Sunken woods are very rich and diverse ecosystems supporting large macrofaunal diversity and representing a source of carbon and energy for any heterotrophic organism able to consume plant material, and those relying on specialized microbial taxa. However, relatively little is known about the microbial communities that degrade sunken woods and produce reduced compounds that serve as energy sources for chemosynthetic lifestyles. The purpose of this study was to explore the bacterial diversity developing on and within sunken woods in a NW Mediterranean submarine canyon and its adjacent slope by using 16S rRNA genes survey. We described communities from Pine wood immerged at 1200 m deep in the Blanes Canyon and its adjacent open slope, as well as from material filling wood boring bivalve burrows. We demonstrate that bacterial communities were very different from each other in each of the three wood ecosystems. These highly diverse wood communities contained all the major bacterial phyla, but Alphaproteobacteria and Deltaproteobacteria were dominant in the open slope and the canyon, respectively. The burrows had more Gamma- and Epsilonproteobacteria. In summary, highly diverse bacterial communities with potentially wide metabolic capabilities colonized wood sunken in the Blanes Canyon and its adjacent open slopes in the Mediterranean Sea.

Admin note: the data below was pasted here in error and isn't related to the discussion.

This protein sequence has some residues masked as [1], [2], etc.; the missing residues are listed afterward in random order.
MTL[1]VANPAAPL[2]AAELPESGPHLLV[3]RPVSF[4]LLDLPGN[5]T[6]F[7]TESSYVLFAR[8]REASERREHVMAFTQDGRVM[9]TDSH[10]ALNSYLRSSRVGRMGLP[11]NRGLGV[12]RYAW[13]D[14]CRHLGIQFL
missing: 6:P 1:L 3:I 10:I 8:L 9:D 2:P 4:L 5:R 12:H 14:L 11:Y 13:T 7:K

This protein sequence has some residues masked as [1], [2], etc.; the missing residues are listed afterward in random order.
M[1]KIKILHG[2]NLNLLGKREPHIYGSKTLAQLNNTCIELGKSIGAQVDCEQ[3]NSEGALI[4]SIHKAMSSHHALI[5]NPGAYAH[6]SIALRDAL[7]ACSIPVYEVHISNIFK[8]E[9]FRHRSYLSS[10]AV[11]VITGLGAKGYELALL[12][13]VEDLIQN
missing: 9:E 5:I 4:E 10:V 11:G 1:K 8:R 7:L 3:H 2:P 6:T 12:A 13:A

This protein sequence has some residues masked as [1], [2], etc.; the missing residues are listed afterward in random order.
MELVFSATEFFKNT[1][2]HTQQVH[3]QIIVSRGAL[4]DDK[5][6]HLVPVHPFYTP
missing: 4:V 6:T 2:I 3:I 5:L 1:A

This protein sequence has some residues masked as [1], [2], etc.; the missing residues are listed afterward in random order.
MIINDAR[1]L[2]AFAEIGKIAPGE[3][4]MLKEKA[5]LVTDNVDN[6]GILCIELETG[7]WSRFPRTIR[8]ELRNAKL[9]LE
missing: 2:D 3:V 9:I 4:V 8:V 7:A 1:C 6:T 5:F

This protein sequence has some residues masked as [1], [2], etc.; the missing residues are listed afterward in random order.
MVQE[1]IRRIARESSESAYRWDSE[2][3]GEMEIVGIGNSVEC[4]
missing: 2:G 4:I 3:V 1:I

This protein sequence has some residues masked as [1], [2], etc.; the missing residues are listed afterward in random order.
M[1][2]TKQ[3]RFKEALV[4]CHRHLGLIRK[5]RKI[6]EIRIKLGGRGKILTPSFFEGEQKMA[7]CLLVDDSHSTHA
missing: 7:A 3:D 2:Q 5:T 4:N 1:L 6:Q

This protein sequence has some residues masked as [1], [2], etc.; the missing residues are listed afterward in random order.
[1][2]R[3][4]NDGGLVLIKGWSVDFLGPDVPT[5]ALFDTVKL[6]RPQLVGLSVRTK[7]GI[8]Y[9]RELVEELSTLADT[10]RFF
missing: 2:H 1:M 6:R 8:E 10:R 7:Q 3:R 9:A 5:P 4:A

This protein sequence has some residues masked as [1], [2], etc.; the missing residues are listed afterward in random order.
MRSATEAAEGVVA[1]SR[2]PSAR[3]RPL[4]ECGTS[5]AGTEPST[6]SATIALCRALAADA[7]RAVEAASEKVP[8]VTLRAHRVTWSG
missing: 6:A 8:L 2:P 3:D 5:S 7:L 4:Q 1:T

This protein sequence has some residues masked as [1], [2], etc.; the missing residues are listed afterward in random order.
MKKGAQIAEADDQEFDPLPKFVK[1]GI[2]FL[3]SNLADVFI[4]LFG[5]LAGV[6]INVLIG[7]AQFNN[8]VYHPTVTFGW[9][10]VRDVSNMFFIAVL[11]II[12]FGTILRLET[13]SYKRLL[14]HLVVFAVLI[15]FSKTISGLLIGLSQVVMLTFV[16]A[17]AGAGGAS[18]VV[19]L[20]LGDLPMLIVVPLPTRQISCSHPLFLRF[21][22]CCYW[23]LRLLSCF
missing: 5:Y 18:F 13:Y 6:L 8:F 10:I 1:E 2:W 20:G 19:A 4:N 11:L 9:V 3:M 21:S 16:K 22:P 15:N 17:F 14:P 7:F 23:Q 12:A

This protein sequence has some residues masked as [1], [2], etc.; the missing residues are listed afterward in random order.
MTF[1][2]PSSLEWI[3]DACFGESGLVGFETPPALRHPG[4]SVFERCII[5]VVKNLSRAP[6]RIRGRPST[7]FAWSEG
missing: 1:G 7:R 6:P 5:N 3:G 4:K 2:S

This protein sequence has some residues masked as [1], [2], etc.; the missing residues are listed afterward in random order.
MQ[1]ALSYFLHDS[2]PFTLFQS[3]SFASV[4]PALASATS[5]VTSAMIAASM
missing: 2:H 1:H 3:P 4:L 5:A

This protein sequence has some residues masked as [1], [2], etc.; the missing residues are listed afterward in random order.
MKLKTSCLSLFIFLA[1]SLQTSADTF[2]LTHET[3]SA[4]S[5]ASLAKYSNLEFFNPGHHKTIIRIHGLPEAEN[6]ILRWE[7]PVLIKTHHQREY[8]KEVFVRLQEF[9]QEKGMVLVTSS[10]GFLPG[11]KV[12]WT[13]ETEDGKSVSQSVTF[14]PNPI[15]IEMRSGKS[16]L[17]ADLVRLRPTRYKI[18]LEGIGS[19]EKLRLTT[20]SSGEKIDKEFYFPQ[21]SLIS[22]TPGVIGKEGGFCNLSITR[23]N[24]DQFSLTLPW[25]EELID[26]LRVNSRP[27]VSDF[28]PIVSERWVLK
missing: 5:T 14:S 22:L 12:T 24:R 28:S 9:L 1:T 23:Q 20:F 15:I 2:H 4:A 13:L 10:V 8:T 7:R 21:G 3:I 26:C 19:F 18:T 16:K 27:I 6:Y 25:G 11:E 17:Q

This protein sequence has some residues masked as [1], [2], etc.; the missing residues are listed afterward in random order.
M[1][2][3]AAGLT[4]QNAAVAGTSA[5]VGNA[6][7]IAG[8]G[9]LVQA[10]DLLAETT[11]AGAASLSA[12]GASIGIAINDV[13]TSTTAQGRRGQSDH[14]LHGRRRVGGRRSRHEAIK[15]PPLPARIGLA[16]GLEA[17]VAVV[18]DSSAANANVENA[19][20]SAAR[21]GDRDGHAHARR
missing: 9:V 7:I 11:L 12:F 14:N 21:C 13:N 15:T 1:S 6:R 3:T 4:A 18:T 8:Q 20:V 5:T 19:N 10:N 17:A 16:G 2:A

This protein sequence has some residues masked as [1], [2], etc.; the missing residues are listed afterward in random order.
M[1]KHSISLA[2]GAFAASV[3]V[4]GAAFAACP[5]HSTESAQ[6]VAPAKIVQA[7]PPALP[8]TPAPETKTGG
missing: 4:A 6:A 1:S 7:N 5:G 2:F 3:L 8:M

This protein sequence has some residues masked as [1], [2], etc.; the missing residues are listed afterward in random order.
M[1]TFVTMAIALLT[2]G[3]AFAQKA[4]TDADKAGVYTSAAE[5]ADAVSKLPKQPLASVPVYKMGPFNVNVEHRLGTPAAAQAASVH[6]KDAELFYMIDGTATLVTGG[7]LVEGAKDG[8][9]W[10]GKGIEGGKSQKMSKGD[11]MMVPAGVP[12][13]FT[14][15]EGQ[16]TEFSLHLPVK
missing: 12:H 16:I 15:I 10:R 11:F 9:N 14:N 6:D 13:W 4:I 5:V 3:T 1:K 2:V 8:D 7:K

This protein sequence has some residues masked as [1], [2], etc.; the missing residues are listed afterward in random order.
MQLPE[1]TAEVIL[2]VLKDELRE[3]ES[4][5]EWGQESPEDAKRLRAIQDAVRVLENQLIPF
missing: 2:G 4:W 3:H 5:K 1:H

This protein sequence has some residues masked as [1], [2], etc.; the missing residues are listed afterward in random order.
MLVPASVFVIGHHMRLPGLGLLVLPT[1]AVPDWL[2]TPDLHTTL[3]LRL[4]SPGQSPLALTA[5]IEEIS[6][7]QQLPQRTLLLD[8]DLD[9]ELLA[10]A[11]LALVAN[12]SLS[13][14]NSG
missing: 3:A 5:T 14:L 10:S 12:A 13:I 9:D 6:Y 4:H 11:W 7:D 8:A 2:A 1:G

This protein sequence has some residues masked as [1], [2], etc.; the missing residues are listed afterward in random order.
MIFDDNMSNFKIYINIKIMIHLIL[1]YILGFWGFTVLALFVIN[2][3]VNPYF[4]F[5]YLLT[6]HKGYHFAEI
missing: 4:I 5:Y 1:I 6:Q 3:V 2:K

Bessette, Sandrine; Fagervold, Sonja K.; Romano, Chiara; Martin, Daniel; Bris, Nadine Le; and Galand, Pierre E
"DIVERSITY OF BACTERIAL COMMUNITIES ON SUNKEN WOODS IN THE MEDITERRANEAN SEA,"
Journal of Marine Science and Technology: Vol. 22:
1, Article 7.
Available at: https://jmstt.ntou.edu.tw/journal/vol22/iss1/7